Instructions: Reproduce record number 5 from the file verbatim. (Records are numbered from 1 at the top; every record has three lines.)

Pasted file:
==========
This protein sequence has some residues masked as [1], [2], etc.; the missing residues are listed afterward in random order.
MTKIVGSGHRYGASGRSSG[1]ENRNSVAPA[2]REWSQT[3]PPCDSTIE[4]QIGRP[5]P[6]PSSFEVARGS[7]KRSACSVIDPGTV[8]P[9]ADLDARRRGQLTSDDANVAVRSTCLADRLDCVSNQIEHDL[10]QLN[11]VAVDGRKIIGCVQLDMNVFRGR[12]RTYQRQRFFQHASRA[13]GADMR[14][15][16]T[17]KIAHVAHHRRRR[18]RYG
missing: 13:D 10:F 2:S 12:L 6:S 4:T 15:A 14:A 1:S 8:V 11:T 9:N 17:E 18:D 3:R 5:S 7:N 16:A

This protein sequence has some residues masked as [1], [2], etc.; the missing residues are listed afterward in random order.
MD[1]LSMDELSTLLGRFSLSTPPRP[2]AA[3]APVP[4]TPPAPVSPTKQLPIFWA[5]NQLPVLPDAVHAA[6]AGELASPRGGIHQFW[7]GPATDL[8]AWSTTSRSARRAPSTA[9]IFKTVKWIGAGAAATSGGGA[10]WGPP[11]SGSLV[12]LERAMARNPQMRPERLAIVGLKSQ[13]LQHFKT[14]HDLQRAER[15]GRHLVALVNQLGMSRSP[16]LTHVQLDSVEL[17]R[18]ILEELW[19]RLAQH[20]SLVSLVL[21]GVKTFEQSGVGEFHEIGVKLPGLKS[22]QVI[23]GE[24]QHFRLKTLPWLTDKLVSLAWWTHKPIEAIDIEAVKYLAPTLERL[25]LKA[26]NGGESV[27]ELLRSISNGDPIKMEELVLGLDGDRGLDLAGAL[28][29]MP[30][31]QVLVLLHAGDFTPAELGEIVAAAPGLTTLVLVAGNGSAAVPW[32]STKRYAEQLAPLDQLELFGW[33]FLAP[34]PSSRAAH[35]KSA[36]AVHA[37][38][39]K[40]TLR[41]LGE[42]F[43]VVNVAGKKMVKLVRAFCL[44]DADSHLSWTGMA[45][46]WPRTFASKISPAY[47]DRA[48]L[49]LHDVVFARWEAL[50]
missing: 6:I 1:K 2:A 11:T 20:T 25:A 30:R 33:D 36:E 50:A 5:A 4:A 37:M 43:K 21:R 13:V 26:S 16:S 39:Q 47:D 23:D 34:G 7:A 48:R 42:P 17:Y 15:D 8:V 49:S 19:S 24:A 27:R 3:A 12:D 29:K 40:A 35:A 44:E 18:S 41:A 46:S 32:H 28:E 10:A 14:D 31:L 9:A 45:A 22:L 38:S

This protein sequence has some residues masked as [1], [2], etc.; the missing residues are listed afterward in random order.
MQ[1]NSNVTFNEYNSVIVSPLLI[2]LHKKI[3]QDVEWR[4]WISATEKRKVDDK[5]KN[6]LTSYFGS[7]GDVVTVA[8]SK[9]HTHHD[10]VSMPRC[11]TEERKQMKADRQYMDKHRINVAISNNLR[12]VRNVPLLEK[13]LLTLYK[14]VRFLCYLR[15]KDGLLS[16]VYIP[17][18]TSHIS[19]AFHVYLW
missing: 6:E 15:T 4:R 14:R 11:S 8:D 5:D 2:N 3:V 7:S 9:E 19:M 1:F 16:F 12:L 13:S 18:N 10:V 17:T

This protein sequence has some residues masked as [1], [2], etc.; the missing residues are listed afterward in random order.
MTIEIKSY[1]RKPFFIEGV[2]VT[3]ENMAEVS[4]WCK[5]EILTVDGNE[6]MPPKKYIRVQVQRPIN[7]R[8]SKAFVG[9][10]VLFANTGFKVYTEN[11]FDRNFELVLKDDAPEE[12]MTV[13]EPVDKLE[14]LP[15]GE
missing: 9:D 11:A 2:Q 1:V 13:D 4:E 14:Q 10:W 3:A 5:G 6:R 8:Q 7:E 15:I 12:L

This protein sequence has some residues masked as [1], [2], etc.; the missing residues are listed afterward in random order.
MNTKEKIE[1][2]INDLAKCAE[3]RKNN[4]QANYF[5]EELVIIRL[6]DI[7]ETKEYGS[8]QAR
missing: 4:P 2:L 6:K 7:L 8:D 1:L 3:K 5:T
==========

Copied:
This protein sequence has some residues masked as [1], [2], etc.; the missing residues are listed afterward in random order.
MNTKEKIE[1][2]INDLAKCAE[3]RKNN[4]QANYF[5]EELVIIRL[6]DI[7]ETKEYGS[8]QAR
missing: 4:P 2:L 6:K 7:L 8:D 1:L 3:K 5:T